7. Sara Lauter, Indianapolis, Indiana, Dec. 19, 1918. Encourages Gay to support the national amendment. Otherwise, women in Indiana will never be able to vote because of how hard it is to amend the state constitution. Folder 432.
8. Alma Slade, Chicago, Illinois, Dec. 9, 1918. A northerner with southern roots. Encourages the South to bury the states’-rights axe and fall in line regarding suffrage. Folder 423.
9. Pro-suffrage petition from women of East Baton Rouge Parish, no date. Folder 421.
10. Mrs. G. S. Prestridge, Shreveport, Louisiana, [1918?]. Resolution in support of suffrage because of women’s contributions to World War I and because many other countries had already granted it. Folder 429.
11. Petition from the St. Mary Parish Committee Joint Suffrage Campaign, 1919. Points out “the falsity of our position” in regard to “making the world safe for democracy” in World War I, but denying the right to vote to American women. Folder 421.
12. Clara Cook Helvie, Wheeling, West Virginia, Dec. 11, 1918. The author, a female Unitarian minister, feels that women should be awarded the vote because of their contributions to World War I. Folder 428.
13. Central Trades and Labor Council, New Orleans, Louisiana, no date. Encourages Gay to vote for the amendment “as a necessary war and reconstruction measure, and as a measure of simple justice to the women who have made sacrifice as great as any men have made during the period of the war.” Folder 432.
14. A. Caswell Ellis, Austin, Texas, 1919? The author, a professor of education and a Southern States'-Rights Democrat, urges Gay to vote for the suffrage bill because otherwise Americans will look bad at the Paris Peace Conference (“This nation cannot make intelligent people believe it is honest when it declares that it fights for democracy abroad, and at the same time denies representation in its government to half its adult population”). He also predicts that the Democrats will lose the western states and the 1920 presidential election if they do not support the amendment. Folder 436.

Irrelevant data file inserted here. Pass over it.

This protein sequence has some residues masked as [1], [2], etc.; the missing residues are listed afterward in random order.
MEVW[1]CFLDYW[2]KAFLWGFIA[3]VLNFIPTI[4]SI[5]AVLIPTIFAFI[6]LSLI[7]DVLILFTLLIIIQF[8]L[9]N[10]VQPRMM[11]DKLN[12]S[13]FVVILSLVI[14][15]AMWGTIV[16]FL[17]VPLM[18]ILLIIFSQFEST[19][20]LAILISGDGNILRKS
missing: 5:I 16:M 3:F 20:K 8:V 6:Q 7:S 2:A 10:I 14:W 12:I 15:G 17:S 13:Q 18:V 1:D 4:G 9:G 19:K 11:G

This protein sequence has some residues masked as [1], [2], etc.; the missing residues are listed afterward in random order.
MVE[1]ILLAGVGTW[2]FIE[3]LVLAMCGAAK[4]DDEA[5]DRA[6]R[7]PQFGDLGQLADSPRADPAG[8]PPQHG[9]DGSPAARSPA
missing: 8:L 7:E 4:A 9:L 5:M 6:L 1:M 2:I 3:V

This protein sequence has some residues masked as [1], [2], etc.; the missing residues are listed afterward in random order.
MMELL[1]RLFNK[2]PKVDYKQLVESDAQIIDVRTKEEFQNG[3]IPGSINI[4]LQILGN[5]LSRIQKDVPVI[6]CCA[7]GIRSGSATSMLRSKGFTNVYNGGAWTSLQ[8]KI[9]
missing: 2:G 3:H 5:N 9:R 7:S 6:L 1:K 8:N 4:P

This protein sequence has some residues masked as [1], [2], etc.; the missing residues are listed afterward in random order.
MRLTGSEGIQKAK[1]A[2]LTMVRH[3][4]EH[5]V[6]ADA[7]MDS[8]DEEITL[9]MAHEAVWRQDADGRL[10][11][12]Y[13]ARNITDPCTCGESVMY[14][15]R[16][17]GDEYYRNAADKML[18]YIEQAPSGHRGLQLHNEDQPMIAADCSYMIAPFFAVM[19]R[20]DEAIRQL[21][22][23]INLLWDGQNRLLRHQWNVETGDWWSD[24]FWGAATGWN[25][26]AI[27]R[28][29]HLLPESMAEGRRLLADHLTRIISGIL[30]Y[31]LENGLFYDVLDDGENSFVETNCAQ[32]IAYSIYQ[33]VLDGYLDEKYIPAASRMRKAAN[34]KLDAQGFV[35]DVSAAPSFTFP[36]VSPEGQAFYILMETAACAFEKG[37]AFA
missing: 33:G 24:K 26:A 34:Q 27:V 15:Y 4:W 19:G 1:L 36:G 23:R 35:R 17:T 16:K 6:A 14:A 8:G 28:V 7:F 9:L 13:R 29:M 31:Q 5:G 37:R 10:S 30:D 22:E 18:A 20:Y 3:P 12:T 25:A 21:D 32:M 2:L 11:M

15. Mrs. A. C. McKinney, Ruston, Louisiana, May 27, 1919. “Many of the northern states, as you know, have granted their women Presidential suffrage. That can only mean that there will be a large Republican woman’s vote, and how are we southern [Democratic] women to help you southern men, if you won’t let us?” Folder 427.
16. Mrs. Ben M. Hanna and Miss Anna Hanna, Shreveport, Louisiana, Feb. 9, 1919. Telegram encouraging Gay to vote for the suffrage amendment so the Democratic Party won’t lose the 1920 Presidential election on account of northern Republican states having doubled their voter base by enfranchising women. Folder 420.
17. Margaret S. R. Farraday, Charleston, West Virginia, Dec. 7, 1918. Considers suffrage progressive. Emphasizes that her father was a Confederate veteran. Folder 422.
18. Clarence Poe, Raleigh, North Carolina, Feb. 5, 1919. Poe, president and editor of the Progressive Farmer, writes that Southern Democrats must support their party’s leader, President Wilson; that the South cannot defeat the amendment, only postpone it, thereby giving Republicans and Northerners the credit for passing progressive legislation; and that supporting the bill would add to the South’s “good name for progress and modern-mindedness.” Folder 442.
19. Bertha T. Munsell, Columbia, South Carolina, Dec. 12, 1918. The author was a Southerner who had lived in the West, where “women are equal partners with men,” and where she had “seen what excellent results have been brought about by men and women working shoulder to shoulder with the same interest in a common cause.” Folder 429.
20. J. C. Pugh, “Woman Suffrage Considered from a National and Local Standpoint… An Address to the People of the State of Louisiana.” Pugh, a Shreveport lawyer, favors women’s suffrage, but not if federally imposed. Folder 419.
21. Emma T. Ory of the Era Club, New Orleans, May 26, 1919. Argues that “the United States is a white man’s government” and that Southern women do not like being “grouped with the colored races,” who were largely disfranchised by Jim Crow laws. Folder 431.